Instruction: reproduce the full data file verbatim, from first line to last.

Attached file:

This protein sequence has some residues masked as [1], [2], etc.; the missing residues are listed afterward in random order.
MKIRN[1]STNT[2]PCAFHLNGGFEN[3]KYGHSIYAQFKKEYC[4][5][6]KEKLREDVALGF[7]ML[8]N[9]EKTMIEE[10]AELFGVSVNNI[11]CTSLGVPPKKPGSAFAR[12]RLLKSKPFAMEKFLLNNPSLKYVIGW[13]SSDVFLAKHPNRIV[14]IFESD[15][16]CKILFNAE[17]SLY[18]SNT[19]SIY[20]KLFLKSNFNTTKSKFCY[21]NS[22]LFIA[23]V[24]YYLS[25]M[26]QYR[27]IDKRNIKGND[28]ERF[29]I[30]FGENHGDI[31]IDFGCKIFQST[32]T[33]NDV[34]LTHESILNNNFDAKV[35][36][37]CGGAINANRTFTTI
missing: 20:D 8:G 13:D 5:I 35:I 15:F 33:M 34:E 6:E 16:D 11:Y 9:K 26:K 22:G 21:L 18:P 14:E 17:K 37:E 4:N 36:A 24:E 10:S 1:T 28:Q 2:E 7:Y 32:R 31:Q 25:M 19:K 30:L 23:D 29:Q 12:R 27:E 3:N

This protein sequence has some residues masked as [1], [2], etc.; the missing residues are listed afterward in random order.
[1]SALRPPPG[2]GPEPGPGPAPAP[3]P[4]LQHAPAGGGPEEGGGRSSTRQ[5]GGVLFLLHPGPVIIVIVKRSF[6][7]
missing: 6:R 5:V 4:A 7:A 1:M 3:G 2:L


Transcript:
This protein sequence has some residues masked as [1], [2], etc.; the missing residues are listed afterward in random order.
MKIRN[1]STNT[2]PCAFHLNGGFEN[3]KYGHSIYAQFKKEYC[4][5][6]KEKLREDVALGF[7]ML[8]N[9]EKTMIEE[10]AELFGVSVNNI[11]CTSLGVPPKKPGSAFAR[12]RLLKSKPFAMEKFLLNNPSLKYVIGW[13]SSDVFLAKHPNRIV[14]IFESD[15][16]CKILFNAE[17]SLY[18]SNT[19]SIY[20]KLFLKSNFNTTKSKFCY[21]NS[22]LFIA[23]V[24]YYLS[25]M[26]QYR[27]IDKRNIKGND[28]ERF[29]I[30]FGENHGDI[31]IDFGCKIFQST[32]T[33]NDV[34]LTHESILNNNFDAKV[35][36][37]CGGAINANRTFTTI
missing: 20:D 8:G 13:D 5:I 35:I 15:F 33:M 34:E 6:E 16:D 11:Y 9:K 26:K 22:G 21:L 18:P 14:E 17:K 37:E 4:N 36:A 24:E 10:S 1:T 28:Q 2:E 7:Y 32:R 31:Q 25:M 19:K 30:L 23:D 29:Q 12:R 27:E 3:N

This protein sequence has some residues masked as [1], [2], etc.; the missing residues are listed afterward in random order.
[1]SALRPPPG[2]GPEPGPGPAPAP[3]P[4]LQHAPAGGGPEEGGGRSSTRQ[5]GGVLFLLHPGPVIIVIVKRSF[6][7]
missing: 6:R 5:V 4:A 7:A 1:M 3:G 2:L